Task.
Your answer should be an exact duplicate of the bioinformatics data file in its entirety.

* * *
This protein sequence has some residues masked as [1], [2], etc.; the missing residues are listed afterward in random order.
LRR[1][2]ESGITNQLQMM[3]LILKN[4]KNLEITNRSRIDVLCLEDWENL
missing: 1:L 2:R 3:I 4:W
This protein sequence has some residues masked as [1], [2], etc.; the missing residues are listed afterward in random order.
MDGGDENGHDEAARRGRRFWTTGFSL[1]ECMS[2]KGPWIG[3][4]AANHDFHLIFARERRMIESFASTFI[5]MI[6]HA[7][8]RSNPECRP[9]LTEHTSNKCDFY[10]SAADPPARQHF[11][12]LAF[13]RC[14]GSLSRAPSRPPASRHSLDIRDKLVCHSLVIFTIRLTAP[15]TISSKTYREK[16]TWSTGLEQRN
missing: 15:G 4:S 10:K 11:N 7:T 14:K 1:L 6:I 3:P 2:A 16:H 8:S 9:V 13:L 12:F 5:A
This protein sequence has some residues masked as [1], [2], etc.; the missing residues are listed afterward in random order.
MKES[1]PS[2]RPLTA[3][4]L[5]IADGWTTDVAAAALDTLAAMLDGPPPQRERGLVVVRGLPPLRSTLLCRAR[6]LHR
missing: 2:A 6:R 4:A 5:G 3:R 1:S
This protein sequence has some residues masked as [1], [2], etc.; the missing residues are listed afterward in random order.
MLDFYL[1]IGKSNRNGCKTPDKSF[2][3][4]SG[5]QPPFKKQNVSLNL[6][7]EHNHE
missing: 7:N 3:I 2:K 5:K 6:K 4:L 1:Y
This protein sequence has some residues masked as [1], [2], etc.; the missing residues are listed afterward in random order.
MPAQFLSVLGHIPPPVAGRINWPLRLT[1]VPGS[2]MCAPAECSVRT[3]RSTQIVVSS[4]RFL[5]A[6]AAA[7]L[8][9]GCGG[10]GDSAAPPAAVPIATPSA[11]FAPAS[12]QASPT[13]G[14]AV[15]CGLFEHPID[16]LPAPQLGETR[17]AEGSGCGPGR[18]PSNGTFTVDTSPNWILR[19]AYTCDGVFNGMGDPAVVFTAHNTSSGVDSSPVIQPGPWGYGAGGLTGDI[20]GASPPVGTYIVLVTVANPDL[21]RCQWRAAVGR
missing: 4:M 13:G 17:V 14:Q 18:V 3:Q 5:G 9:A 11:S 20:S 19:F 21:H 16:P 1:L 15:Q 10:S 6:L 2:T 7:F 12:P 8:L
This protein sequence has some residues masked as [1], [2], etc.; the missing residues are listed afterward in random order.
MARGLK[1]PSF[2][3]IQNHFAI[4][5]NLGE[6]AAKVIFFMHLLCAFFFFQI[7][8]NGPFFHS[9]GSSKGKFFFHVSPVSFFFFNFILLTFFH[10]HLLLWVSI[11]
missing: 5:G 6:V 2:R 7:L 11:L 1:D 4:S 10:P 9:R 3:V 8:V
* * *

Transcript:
This protein sequence has some residues masked as [1], [2], etc.; the missing residues are listed afterward in random order.
LRR[1][2]ESGITNQLQMM[3]LILKN[4]KNLEITNRSRIDVLCLEDWENL
missing: 1:L 2:R 3:I 4:W
This protein sequence has some residues masked as [1], [2], etc.; the missing residues are listed afterward in random order.
MDGGDENGHDEAARRGRRFWTTGFSL[1]ECMS[2]KGPWIG[3][4]AANHDFHLIFARERRMIESFASTFI[5]MI[6]HA[7][8]RSNPECRP[9]LTEHTSNKCDFY[10]SAADPPARQHF[11][12]LAF[13]RC[14]GSLSRAPSRPPASRHSLDIRDKLVCHSLVIFTIRLTAP[15]TISSKTYREK[16]TWSTGLEQRN
missing: 15:G 4:S 10:K 11:N 7:T 14:K 1:L 6:I 3:P 2:A 16:H 8:S 9:V 13:L 12:F 5:A
This protein sequence has some residues masked as [1], [2], etc.; the missing residues are listed afterward in random order.
MKES[1]PS[2]RPLTA[3][4]L[5]IADGWTTDVAAAALDTLAAMLDGPPPQRERGLVVVRGLPPLRSTLLCRAR[6]LHR
missing: 2:A 6:R 4:A 5:G 3:R 1:S
This protein sequence has some residues masked as [1], [2], etc.; the missing residues are listed afterward in random order.
MLDFYL[1]IGKSNRNGCKTPDKSF[2][3][4]SG[5]QPPFKKQNVSLNL[6][7]EHNHE
missing: 7:N 3:I 2:K 5:K 6:K 4:L 1:Y
This protein sequence has some residues masked as [1], [2], etc.; the missing residues are listed afterward in random order.
MPAQFLSVLGHIPPPVAGRINWPLRLT[1]VPGS[2]MCAPAECSVRT[3]RSTQIVVSS[4]RFL[5]A[6]AAA[7]L[8][9]GCGG[10]GDSAAPPAAVPIATPSA[11]FAPAS[12]QASPT[13]G[14]AV[15]CGLFEHPID[16]LPAPQLGETR[17]AEGSGCGPGR[18]PSNGTFTVDTSPNWILR[19]AYTCDGVFNGMGDPAVVFTAHNTSSGVDSSPVIQPGPWGYGAGGLTGDI[20]GASPPVGTYIVLVTVANPDL[21]RCQWRAAVGR
missing: 4:M 13:G 17:V 14:Q 18:V 3:Q 5:G 9:A 11:S 20:S 19:F 21:H 16:P 1:L 15:Q 10:S 6:L 2:T 7:F 12:P 8:L
This protein sequence has some residues masked as [1], [2], etc.; the missing residues are listed afterward in random order.
MARGLK[1]PSF[2][3]IQNHFAI[4][5]NLGE[6]AAKVIFFMHLLCAFFFFQI[7][8]NGPFFHS[9]GSSKGKFFFHVSPVSFFFFNFILLTFFH[10]HLLLWVSI[11]
missing: 5:G 6:V 2:R 7:L 11:L 1:D 4:S 10:P 9:R 3:V 8:V